Mr. Tangey apparently objected to a family event being associated with a takeaway bordello and his concerns, rejected by Lions Club organizers, found a sympathetic hearing in the US.

A wind-up mouthpiece by the name of Dane LaJoye from the Lions Club International HQ and Deathstar in Oak Brook, Illinois wrote to his upstart colonial outpost complaining that Minnie's sponsorship was an outrage.

"I have spoken with our legal department [and]... the use of the Lions logo in association with something that undermines the moral values of a given community is not in keeping with the high standards of Lions Club International," he puffed.

To their credit, the Alice Springs Lions reacted with some measured outrage of their own, with big cat Keith McEwen roaring that if murderers can go to church and put money in the plate, Minnie's can sponsor their bloody camel. He also pointed out that all the newspapers fulminating about this issue took advertising from escort agencies, which isn't actually true, yet, but I'll be having a word with the ad guys later this week, so here's hoping.

It's hard to know who to blame for all this but... Actually, no it's not.

It's all John Howard's (ed. Current Australia Prime Minister) fault.

Perhaps if the PM had not gone to such lengths to create the impression in the American mind that Australia is a wholly owned subsidiary of Texas Incorporated, we might not have come to this juncture.

The camels would be running free. Minnie Made would be flat out. And a legion of morbidly obese mid-westerners in tasselled loafers, checkered rayon pants, and ill-fitting body shirts would not be heading our way in a fleet of wood-walled station wagons. Bibles in hand and dudgeon hight, to tell us how to run our camel races.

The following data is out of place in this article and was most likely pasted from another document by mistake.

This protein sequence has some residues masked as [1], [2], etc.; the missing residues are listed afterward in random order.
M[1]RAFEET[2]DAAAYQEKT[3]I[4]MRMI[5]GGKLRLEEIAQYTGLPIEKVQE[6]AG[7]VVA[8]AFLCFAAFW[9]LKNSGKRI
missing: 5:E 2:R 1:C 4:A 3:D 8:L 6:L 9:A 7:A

To the Lions of Alice Springs I say hold fast and prepare to receive the brutish foe. Do it for the hard-working girls of the legitimate small business that is Minnie Made. Do it for Australia. And most of all, do it for those noble ships in the desert, who are the innocent camel-meat in the giant novelty sandwich in this transpacific crisis.

If you've hung around long enough to read the whole thing, you can see they take their camels seriously. To paraphrase the diatribe, the working girls of Alice Springs have always sponsored camels in the cup. The Lions Club HQ in the good old USofA got a hold of it, tried to put the kibosh on it and in true (Northern) Territory fashion, the Alice Springs folks told them to go bugger off.
With this as a backdrop, Becca and I got some bleacher seats and settled in for an unseasonably cold day at the races. Even the locals were wearing furry coats in an effort to keep out the cold. We instead chose to combat it with cans of Victoria Bitter in our flash new stubbie holders.
Things kicked off in earnest with the parading of the special guests around the course on camels. Including in this group was a "famous" actor, Olympian Dawn Fraser and the only person who looked remotely comfortable on the camel, the Afghan ambassador to Australia. Oh and the race mascots, who defy description. The PA team pitched in with their banter; our favorite being their suggestion on how to properly train for camel racing: "Jump into a washing machine".
That mental image firmly on our mind, the races began. The first four races were qualifiers for the big one: the Imparja Camel Cup. Here's a recap of the races:
Race 1:
-The first rider of the cup was bucked 10 meters into the race.
-The top two at the halfway mark suffered interesting fates: the leader got tossed pretty severely (though was able to walk away ok after some extended time down on the track) while her camel "won" going away. The second place person ended up winning the race despite his camel doing a 360 on the homestretch.
-Being absolutely amazed at the sitting start executed by the camels. For as surly as they were on the track getting them to sit was seemingly no problem.
-Bring even more amazed at the chaos that ensues when the pistol goes off and the camels surge up from their sitting start
Race 2:
-Three camels refuse to go anywhere at the start with one even taking the extra step of bucking off its rider and going after the other two rogue camels. Having seen this up close (I was taking pics of the start) I can safely say you'll never see me racing a camel. Ever.